Heart Transplantation and Mechanical Circulatory Support in Adults with Congenital Heart Disease.

Loading...
Thumbnail Image

Date

2018-08-09

Journal Title

Journal ISSN

Volume Title

Repository Usage Stats

61
views
45
downloads

Citation Stats

Abstract

PURPOSE OF REVIEW:To assess current management strategies for advanced heart failure in adults with congenital heart disease, including heart transplantation and mechanical circulatory support. RECENT FINDINGS:Current data demonstrate that adults with CHD generally experience higher short-term mortality after heart transplantation and MCS implantation, but enjoy superior long-term survival. Such patients are nonetheless less likely to receive a transplant than non-ACHD peers due to a variety of factors, including lack of applicability of current listing criteria to HF in ACHD. MCS is underutilized in ACHD, but provides similar quality of life benefits for ACHD and non-ACHD patients alike. Heart failure in ACHD is complex and difficult to treat, and both heart transplantation and mechanical circulatory support are often challenging to implement in this patient population. However, long-term results are encouraging, and existing data supports increasing use of MCS and transplant earlier in their disease course. Multidisciplinary care is critical to success in these complex patients.

Department

Description

Provenance

Citation

Published Version (Please cite this version)

10.1007/s11886-018-1028-1

Publication Info

Serfas, John D, Priyesh A Patel and Richard A Krasuski (2018). Heart Transplantation and Mechanical Circulatory Support in Adults with Congenital Heart Disease. Current cardiology reports, 20(10). p. 81. 10.1007/s11886-018-1028-1 Retrieved from https://hdl.handle.net/10161/17940.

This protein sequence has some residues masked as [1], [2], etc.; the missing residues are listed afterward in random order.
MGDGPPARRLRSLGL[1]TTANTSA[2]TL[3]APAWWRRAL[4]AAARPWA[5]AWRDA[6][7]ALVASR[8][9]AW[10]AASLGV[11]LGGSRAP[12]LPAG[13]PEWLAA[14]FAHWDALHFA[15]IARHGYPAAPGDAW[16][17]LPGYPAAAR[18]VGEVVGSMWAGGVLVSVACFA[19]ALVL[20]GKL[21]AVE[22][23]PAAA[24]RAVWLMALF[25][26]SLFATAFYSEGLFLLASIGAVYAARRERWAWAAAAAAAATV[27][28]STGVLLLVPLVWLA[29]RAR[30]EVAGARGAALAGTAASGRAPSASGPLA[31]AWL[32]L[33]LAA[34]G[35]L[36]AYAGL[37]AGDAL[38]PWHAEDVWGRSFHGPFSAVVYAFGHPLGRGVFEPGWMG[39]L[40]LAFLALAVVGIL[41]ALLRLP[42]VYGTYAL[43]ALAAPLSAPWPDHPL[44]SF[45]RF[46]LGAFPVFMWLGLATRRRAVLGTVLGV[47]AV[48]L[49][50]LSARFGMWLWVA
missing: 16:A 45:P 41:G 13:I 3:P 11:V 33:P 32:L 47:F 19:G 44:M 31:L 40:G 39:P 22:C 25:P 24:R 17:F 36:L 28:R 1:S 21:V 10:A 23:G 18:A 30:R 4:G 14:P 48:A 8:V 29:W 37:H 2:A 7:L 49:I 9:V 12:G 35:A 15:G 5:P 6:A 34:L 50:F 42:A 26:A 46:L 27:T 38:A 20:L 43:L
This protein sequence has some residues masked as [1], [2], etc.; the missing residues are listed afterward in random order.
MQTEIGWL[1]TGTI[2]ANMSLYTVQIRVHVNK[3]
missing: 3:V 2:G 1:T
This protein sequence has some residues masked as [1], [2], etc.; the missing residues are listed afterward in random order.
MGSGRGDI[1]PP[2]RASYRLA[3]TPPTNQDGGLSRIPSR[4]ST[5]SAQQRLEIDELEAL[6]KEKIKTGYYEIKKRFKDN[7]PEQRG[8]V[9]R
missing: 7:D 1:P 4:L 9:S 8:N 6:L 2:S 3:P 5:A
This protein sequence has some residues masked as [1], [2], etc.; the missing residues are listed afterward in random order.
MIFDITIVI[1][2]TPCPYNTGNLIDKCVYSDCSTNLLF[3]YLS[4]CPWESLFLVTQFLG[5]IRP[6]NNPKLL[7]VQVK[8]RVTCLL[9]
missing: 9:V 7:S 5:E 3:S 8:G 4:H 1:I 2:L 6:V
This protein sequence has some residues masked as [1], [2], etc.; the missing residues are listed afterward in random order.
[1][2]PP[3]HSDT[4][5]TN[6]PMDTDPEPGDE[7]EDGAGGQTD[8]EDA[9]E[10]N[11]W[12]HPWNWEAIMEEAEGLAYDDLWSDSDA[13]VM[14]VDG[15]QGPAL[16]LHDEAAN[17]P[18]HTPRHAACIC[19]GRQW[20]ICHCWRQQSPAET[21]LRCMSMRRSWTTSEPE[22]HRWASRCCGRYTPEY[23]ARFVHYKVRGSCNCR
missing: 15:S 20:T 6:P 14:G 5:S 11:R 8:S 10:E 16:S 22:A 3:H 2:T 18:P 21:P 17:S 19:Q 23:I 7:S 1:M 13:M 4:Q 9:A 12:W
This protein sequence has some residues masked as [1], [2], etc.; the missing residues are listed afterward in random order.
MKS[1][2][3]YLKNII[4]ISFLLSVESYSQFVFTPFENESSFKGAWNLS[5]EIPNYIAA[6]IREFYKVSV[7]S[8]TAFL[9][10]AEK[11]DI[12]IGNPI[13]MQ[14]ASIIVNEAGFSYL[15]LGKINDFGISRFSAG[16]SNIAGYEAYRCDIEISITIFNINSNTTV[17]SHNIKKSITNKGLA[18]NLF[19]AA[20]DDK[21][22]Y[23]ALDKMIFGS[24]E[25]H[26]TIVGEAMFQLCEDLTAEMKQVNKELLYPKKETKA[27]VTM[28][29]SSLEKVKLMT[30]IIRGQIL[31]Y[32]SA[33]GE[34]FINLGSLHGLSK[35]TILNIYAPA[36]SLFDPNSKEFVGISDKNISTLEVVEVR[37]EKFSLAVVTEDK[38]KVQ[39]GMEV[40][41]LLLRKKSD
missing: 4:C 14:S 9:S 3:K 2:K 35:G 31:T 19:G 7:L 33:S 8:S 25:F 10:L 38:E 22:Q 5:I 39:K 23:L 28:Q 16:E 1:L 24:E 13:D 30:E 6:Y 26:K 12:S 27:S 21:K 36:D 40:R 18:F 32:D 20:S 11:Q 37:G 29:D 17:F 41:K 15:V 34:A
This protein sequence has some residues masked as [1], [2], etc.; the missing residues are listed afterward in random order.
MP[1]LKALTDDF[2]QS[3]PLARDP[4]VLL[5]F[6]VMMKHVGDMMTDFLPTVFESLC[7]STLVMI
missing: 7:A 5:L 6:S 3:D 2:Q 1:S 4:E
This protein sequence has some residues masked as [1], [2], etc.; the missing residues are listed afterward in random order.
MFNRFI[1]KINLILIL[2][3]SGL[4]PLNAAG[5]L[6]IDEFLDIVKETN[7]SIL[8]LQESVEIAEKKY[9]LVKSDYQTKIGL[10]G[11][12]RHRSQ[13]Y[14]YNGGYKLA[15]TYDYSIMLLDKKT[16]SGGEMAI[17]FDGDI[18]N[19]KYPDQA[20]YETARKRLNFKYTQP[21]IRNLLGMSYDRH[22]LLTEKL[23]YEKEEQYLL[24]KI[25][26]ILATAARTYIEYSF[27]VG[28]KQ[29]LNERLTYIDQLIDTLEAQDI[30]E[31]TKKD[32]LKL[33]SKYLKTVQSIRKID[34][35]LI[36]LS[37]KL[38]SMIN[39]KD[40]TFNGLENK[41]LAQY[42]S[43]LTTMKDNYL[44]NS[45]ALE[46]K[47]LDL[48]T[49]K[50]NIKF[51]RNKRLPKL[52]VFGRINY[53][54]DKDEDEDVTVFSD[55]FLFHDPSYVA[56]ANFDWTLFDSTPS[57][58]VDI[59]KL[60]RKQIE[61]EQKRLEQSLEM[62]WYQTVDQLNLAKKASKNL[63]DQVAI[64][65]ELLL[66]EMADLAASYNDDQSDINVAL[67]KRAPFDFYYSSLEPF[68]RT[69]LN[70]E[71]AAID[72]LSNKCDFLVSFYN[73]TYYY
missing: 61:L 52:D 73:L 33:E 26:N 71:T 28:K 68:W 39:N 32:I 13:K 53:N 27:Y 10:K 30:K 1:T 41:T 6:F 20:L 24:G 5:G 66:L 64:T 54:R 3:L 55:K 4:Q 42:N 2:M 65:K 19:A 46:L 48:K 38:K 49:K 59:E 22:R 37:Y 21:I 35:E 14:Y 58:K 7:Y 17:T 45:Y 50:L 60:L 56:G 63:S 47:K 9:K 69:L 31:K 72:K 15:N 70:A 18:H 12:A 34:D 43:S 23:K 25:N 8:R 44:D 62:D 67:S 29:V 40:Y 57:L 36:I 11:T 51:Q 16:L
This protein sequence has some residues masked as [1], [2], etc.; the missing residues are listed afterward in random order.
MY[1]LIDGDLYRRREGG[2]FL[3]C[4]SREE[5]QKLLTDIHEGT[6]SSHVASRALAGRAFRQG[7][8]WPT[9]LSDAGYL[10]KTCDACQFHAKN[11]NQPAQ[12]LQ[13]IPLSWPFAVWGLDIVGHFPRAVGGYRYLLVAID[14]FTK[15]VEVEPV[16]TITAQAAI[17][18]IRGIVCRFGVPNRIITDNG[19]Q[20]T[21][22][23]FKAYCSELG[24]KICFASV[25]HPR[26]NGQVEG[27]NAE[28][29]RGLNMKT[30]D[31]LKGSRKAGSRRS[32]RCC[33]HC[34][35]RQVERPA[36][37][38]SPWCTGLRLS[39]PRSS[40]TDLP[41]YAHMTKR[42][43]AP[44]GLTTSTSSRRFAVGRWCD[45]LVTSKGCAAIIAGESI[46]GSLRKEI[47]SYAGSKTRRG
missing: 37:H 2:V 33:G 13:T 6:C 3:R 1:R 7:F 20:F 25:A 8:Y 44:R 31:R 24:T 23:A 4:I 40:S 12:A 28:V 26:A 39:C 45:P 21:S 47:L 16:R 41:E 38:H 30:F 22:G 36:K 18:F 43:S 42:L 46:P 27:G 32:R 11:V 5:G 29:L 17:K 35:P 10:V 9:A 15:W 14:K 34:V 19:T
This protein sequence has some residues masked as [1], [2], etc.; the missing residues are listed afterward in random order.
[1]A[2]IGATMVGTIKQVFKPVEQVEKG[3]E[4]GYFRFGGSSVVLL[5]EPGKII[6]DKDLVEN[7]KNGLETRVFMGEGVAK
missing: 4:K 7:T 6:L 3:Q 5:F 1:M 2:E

This is constructed from limited available data and may be imprecise. To cite this article, please review & use the official citation provided by the journal.

Scholars@Duke

Krasuski

Richard Andrew Krasuski

Professor of Medicine

Dr. Richard Krasuski is Director of the Adult Congenital Heart Center at Duke University Medical Center, the Director of Hemodynamic Research, and the Medical Director of the CTEPH Program. He is considered a thought leader in the fields of pulmonary hypertension and congenital heart disease. His research focus is in epidemiologic and clinical studies involving patients with pulmonary hypertension and patients with congenital heart disease. He is involved in multiple multicenter studies through the Alliance for Adult Research in Congenital Cardiology (AARCC). He has also helped to develop multiple research databases in these patient populations. He is Co-PI in the upcoming EPIPHANY Study examining the impact of medical and transcatheter interventions on RV-PA coupling in patients with chronic thromboembolic pulmonary hypertension. Over his career he has mentored over 80 students, residents and fellows and has published over 300 peer reviewed publications, book chapters and meeting abstracts. He is also the Chief Editor of Advances in Pulmonary Hypertension and on the editorial boards of several leading medical journals.


Unless otherwise indicated, scholarly articles published by Duke faculty members are made available here with a CC-BY-NC (Creative Commons Attribution Non-Commercial) license, as enabled by the Duke Open Access Policy. If you wish to use the materials in ways not already permitted under CC-BY-NC, please consult the copyright owner. Other materials are made available here through the author’s grant of a non-exclusive license to make their work openly accessible.